TrumpLand Circa August 21, 2018
Dan Balz wrote After two convictions, pressure mounts on Trump for the Washington Post on August 21. Dan—I’ve had the pleasure of his company, briefly, a couple of times—knows President-stuff as well as anyone today, and he writes beautifully, too. Best line in the piece? “This was a day when truth overran tweets, when facts overwhelmed bald assertions.” (Recall that almost 72 hours ago Rudy Giuliani treated us to “truth isn’t truth.”)
To update those who don’t know the facts the Paul Manafort jury convicted Mr. Manafort on eight felony counts. The jury hung—no unanimity—on 10 other counts but: (a) presumptive sentences on the eight counts have Mr. Manafort, 69 years old, in prison for a long time; and (b) Mr. Manafort faces another federal court trial in weeks.
On the Michael Cohen front, Mr. Cohen—Donald Trump’s personal attorney and a crooked businessman on his own account—pled guilty to eight serious felony counts. Two, separate in kind from the tax evasion and fraud counts, dealt with campaign finance law violations. On those counts, he referred to acting “at the direction of a candidate for federal office.” Candidate for federal office? “Could be anyone,” POTUS might say. “Cohen? I barely know the guy.”*
Dan Balz hits the nail on the head regarding the former NYC Mayor in his column. “Giuliani has been no help to the president,” says Mr. Balz. Hello! I practice law for a living. Not so much, Rudy. Yes, I have never represented a POTUS, but lawyers should stay in the background and, if they come forward, they need to focus on their client’s interests. Whoever they happen to be representing!!!**
Mr. Giuliani has flooded the noise machines with his talk about President Trump providing Special Prosecutor Robert Mueller with an interview. I expect that Mr. Mueller, who chooses not to spend his Sunday mornings spouting off, will pass. There’s surely plenty of evidence without any need to hear from POTUS, with his nonsense about this or that limitation, restriction, or condition. Simply, from Mr. Mueller to Mr. Trump: “The train has left the station.”
Yes or No v. Not So Much
Finally, in a very grand way the “whole Russia thing,” as POTUS likes to refer to is, has gotten framed as Collusion, Yes or No. Not So Much might, in fact, better explain the situation.
Yes or No v. Not So Much gets discussed by Tom Nichols, a Russia scholar who wrote What Jonathan Chait Gets Right About Trump and Russia for Politico on July 10, 2018. He was responding to Will Trump Be Meeting With His Counterpart — Or His Handler?, written by Jonathan Chait for New York magazine on July 8. (Mr. Chait referred to the Helsinki meeting, which only happened five weeks ago.)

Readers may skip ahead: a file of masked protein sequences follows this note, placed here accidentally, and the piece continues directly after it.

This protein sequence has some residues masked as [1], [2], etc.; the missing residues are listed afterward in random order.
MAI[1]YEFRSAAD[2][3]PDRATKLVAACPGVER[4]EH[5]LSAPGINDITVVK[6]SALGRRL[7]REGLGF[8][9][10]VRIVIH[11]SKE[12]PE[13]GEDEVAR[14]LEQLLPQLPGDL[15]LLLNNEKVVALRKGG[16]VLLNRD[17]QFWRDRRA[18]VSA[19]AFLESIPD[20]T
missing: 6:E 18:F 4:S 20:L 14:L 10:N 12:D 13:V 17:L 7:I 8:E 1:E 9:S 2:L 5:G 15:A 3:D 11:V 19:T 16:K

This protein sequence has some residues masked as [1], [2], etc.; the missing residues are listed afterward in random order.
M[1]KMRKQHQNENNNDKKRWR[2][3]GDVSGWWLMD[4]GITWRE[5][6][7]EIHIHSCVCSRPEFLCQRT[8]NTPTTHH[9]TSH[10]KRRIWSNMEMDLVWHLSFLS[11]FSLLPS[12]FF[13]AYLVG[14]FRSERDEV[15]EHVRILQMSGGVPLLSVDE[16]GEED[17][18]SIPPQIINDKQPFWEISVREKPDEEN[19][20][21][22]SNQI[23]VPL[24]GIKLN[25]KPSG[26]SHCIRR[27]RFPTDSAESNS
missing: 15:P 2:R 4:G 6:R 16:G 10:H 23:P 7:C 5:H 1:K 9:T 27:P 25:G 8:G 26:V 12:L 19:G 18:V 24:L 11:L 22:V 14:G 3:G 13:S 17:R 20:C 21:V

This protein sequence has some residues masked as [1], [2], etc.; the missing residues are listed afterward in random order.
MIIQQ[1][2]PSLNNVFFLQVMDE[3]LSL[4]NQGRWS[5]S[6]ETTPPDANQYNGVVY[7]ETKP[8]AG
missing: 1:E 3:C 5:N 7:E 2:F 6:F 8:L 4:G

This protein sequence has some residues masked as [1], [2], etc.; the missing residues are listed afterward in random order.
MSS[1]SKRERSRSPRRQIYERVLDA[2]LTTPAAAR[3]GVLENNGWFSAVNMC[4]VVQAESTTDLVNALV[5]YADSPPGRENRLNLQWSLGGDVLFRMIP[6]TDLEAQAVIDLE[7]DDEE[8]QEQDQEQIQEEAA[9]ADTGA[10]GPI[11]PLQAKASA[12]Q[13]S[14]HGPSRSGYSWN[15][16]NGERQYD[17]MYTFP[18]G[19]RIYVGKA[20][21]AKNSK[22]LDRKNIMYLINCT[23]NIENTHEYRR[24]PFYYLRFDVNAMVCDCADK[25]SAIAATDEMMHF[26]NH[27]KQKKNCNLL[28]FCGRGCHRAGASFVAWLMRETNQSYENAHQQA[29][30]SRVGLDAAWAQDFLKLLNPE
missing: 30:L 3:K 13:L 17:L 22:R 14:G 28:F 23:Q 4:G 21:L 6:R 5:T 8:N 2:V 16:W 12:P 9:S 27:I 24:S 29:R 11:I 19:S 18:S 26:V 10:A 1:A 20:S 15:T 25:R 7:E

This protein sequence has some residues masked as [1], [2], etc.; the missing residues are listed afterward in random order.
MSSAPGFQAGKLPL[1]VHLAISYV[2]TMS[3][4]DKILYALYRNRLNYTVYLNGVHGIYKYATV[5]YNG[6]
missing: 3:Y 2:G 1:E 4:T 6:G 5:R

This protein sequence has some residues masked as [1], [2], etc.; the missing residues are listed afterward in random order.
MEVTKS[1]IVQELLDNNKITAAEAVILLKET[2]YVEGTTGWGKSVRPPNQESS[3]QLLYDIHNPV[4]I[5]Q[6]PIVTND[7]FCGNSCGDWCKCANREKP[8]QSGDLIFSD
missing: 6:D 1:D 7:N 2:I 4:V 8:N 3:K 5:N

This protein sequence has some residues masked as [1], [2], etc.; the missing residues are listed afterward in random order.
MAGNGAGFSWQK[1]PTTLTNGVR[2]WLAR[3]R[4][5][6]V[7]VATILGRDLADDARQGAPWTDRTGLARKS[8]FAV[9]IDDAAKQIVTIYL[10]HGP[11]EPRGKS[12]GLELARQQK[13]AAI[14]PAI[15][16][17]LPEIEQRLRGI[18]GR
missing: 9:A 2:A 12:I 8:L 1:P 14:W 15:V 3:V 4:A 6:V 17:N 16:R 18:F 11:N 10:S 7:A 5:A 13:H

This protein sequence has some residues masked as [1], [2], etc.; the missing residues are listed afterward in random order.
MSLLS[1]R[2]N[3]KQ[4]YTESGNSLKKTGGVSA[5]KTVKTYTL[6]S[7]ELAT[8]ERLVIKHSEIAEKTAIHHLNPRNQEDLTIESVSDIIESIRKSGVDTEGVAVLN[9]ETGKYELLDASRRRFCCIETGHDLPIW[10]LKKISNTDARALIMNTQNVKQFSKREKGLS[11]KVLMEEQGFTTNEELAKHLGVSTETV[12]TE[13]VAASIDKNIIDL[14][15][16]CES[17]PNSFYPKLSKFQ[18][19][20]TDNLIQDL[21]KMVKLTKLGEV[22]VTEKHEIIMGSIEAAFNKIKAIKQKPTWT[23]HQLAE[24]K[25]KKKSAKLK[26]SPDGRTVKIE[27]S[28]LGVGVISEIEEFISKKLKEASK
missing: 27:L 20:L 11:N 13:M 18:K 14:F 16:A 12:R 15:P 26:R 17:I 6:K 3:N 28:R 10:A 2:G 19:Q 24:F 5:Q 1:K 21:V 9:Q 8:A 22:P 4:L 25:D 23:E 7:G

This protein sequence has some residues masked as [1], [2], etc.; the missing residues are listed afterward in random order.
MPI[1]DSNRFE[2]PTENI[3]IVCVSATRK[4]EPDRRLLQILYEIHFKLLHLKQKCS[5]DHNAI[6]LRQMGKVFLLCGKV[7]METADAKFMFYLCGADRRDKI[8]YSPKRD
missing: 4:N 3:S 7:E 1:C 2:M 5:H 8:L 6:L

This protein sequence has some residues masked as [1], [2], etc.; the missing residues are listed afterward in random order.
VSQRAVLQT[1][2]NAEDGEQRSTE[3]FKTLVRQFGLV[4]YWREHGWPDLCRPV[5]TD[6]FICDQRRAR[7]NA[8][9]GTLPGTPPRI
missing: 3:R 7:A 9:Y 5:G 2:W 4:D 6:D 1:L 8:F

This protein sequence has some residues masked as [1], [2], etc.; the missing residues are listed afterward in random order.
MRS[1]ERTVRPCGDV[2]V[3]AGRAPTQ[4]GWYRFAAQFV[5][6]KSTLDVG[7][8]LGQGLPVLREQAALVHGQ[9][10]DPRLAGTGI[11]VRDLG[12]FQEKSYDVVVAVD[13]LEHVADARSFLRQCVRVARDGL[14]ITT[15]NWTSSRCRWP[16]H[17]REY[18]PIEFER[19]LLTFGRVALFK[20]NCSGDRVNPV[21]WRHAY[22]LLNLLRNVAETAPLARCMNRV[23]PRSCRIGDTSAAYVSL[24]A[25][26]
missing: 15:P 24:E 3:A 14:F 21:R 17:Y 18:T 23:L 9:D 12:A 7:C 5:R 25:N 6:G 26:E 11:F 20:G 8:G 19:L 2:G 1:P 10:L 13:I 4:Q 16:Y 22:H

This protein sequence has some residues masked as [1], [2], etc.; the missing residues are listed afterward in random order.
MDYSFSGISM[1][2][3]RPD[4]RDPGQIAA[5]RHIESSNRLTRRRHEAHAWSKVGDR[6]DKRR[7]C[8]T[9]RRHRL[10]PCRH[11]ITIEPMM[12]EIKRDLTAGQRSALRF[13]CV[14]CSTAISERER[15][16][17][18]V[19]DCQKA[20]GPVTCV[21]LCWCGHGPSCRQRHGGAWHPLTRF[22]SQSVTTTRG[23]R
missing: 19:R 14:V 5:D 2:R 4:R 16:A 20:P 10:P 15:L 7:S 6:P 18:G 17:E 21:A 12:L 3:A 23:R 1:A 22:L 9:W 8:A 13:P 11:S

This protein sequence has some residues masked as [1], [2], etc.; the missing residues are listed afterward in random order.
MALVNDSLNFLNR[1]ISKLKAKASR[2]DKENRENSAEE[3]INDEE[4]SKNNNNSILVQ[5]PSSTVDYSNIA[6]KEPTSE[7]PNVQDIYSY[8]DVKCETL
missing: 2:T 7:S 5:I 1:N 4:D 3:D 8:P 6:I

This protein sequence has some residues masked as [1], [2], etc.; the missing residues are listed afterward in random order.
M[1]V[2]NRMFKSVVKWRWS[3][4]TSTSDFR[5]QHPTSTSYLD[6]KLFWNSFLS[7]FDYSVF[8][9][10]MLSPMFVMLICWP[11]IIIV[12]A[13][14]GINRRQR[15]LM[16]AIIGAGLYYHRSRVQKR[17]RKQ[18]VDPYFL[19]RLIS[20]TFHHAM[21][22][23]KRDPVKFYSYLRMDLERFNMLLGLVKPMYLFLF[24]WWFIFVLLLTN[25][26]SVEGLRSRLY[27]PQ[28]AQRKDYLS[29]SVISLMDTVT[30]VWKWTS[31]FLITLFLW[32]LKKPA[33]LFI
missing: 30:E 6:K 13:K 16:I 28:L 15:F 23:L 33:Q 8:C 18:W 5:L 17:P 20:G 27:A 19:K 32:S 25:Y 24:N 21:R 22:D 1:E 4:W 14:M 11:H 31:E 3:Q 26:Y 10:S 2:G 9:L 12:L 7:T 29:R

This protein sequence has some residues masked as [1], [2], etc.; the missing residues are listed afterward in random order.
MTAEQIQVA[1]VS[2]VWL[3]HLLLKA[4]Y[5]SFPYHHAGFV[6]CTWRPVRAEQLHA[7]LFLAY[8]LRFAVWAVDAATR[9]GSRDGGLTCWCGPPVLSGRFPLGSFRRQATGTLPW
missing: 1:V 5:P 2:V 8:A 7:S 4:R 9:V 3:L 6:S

Professor Nichols posits that no smoking guns exist, nor anything like the collusion which has become a marker for the success or failure of Mr. Mueller’s efforts. (He’s the Not So Much guy, while Mr. Chait puts together compelling reading which suggests conscious collusion.)
Professor Nichols says we should focus on something more like an investment in Mr. Trump, decades ago. Ironic it may be, but Russia and the Soviet Union—which fancied itself the counterpoint to capitalism—have been investing in people for a long time. A loan here, a purchase there, and help with this or that. Like the Mob, setting its hooks into someone and waiting for payday.
Did Russia believe the United States of America would ever elect Donald Trump? Who knows. Who cares. Instead, Russia and TRUMP have benefitted one another financially for a long time, as the Trump organization launders dirty money and helps keep the Trump empire afloat. Then, then, along comes a fluky set of circumstances and … Hot Damn, we have Our Man in Washington!
Collusion, Not So Much!
Might there be a smoking gun? Sure. But making something truly untoward a reality requires lots of people, pulling the oars in the same direction. A structured plan, with competent people in place, lots of controls, and lots and lots of luck. Does any of that describe this production we’ve been watching for what seems like several eternities?
Here’s my “the dog never barked” answer to the quest for a smoking gun. No one other than the bad actors and the Special Prosecutors’ personnel knows very much here. However, I’ve been struck for a while by the quiet diligence associated with the prosecutorial effort. No noise. No grandstanding. Nothing but slow and steady. Only one thing, I think, might change the mix: evidence so clear about collusion that Mr. Mueller reaches the conclusion that he must spill now. Not yet, has that happened, which suggests to me that we can expect plenty of bad acts … and no real evidence that Donald Trump and the Russians plotted his path together.
*Mr. Trump on Fox & Friends, after this post first appeared: “He was a lawyer for me, one of many. Didn’t do big deals, did small deals.”
**Anyone: show me a news cycle where Mr. Giuliani helped his client. Make your case and the cocktails are on me.